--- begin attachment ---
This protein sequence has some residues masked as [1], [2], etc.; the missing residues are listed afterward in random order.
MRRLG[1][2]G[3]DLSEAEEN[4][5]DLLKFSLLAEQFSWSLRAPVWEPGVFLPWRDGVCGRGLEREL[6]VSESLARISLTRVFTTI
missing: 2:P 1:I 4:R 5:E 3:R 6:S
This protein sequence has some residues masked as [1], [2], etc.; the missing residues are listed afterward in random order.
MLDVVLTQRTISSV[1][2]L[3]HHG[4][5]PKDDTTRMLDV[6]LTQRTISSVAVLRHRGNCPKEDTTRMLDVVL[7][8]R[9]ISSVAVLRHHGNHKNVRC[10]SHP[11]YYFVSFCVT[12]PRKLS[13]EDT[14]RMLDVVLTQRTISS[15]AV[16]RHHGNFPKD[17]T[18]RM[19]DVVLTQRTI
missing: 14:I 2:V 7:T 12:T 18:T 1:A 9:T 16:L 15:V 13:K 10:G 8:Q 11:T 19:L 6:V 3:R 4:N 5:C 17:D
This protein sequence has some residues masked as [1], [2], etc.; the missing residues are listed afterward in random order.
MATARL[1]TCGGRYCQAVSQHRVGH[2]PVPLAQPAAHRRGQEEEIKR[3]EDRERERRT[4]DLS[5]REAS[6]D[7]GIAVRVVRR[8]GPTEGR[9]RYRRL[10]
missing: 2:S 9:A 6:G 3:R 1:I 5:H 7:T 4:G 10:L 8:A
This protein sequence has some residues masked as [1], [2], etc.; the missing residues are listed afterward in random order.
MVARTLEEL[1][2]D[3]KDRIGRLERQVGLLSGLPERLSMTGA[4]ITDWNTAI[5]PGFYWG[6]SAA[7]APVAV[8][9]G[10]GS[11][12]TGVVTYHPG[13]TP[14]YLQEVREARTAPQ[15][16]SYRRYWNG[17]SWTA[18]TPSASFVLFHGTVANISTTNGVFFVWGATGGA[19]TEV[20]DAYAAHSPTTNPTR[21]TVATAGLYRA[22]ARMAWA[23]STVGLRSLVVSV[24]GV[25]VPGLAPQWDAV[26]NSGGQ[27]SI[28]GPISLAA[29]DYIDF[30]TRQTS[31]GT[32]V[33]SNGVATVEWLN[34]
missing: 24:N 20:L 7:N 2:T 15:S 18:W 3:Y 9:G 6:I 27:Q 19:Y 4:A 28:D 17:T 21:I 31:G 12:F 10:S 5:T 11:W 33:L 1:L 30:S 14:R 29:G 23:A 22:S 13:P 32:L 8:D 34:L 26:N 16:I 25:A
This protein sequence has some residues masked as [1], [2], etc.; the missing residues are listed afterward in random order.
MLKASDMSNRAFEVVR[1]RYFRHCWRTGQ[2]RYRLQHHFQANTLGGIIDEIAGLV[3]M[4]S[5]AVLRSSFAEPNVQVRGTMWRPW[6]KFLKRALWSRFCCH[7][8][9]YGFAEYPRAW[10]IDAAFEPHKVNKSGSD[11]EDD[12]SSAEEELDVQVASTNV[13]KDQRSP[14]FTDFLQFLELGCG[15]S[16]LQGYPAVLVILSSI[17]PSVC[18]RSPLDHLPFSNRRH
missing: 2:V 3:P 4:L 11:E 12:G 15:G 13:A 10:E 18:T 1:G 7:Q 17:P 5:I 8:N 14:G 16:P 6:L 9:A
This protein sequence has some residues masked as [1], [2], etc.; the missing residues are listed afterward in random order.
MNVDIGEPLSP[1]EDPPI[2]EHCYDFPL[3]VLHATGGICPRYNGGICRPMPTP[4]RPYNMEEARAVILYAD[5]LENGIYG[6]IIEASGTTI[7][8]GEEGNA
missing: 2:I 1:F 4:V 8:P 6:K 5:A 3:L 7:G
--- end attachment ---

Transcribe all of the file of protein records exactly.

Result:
This protein sequence has some residues masked as [1], [2], etc.; the missing residues are listed afterward in random order.
MRRLG[1][2]G[3]DLSEAEEN[4][5]DLLKFSLLAEQFSWSLRAPVWEPGVFLPWRDGVCGRGLEREL[6]VSESLARISLTRVFTTI
missing: 2:P 1:I 4:R 5:E 3:R 6:S
This protein sequence has some residues masked as [1], [2], etc.; the missing residues are listed afterward in random order.
MLDVVLTQRTISSV[1][2]L[3]HHG[4][5]PKDDTTRMLDV[6]LTQRTISSVAVLRHRGNCPKEDTTRMLDVVL[7][8]R[9]ISSVAVLRHHGNHKNVRC[10]SHP[11]YYFVSFCVT[12]PRKLS[13]EDT[14]RMLDVVLTQRTISS[15]AV[16]RHHGNFPKD[17]T[18]RM[19]DVVLTQRTI
missing: 14:I 2:V 7:T 12:T 18:T 1:A 9:T 16:L 15:V 13:K 10:G 8:Q 11:T 19:L 6:V 3:R 4:N 5:C 17:D
This protein sequence has some residues masked as [1], [2], etc.; the missing residues are listed afterward in random order.
MATARL[1]TCGGRYCQAVSQHRVGH[2]PVPLAQPAAHRRGQEEEIKR[3]EDRERERRT[4]DLS[5]REAS[6]D[7]GIAVRVVRR[8]GPTEGR[9]RYRRL[10]
missing: 2:S 9:A 6:G 3:R 1:I 5:H 7:T 4:G 10:L 8:A
This protein sequence has some residues masked as [1], [2], etc.; the missing residues are listed afterward in random order.
MVARTLEEL[1][2]D[3]KDRIGRLERQVGLLSGLPERLSMTGA[4]ITDWNTAI[5]PGFYWG[6]SAA[7]APVAV[8][9]G[10]GS[11][12]TGVVTYHPG[13]TP[14]YLQEVREARTAPQ[15][16]SYRRYWNG[17]SWTA[18]TPSASFVLFHGTVANISTTNGVFFVWGATGGA[19]TEV[20]DAYAAHSPTTNPTR[21]TVATAGLYRA[22]ARMAWA[23]STVGLRSLVVSV[24]GV[25]VPGLAPQWDAV[26]NSGGQ[27]SI[28]GPISLAA[29]DYIDF[30]TRQTS[31]GT[32]V[33]SNGVATVEWLN[34]
missing: 24:N 20:L 7:N 2:T 15:S 18:W 3:Y 9:G 6:I 27:Q 19:Y 4:A 28:D 17:T 21:I 31:G 12:F 10:S 5:T 11:W 33:L 1:L 30:S 14:R 29:G 23:A 22:S 13:P 32:L 8:D 34:L 26:N 16:I 25:A
This protein sequence has some residues masked as [1], [2], etc.; the missing residues are listed afterward in random order.
MLKASDMSNRAFEVVR[1]RYFRHCWRTGQ[2]RYRLQHHFQANTLGGIIDEIAGLV[3]M[4]S[5]AVLRSSFAEPNVQVRGTMWRPW[6]KFLKRALWSRFCCH[7][8][9]YGFAEYPRAW[10]IDAAFEPHKVNKSGSD[11]EDD[12]SSAEEELDVQVASTNV[13]KDQRSP[14]FTDFLQFLELGCG[15]S[16]LQGYPAVLVILSSI[17]PSVC[18]RSPLDHLPFSNRRH
missing: 2:V 3:P 4:L 11:E 12:G 15:G 13:A 10:E 18:T 1:G 7:Q 17:P 5:I 8:N 14:G 16:P 6:L 9:A
This protein sequence has some residues masked as [1], [2], etc.; the missing residues are listed afterward in random order.
MNVDIGEPLSP[1]EDPPI[2]EHCYDFPL[3]VLHATGGICPRYNGGICRPMPTP[4]RPYNMEEARAVILYAD[5]LENGIYG[6]IIEASGTTI[7][8]GEEGNA
missing: 2:I 1:F 4:V 8:P 6:K 5:A 3:L 7:G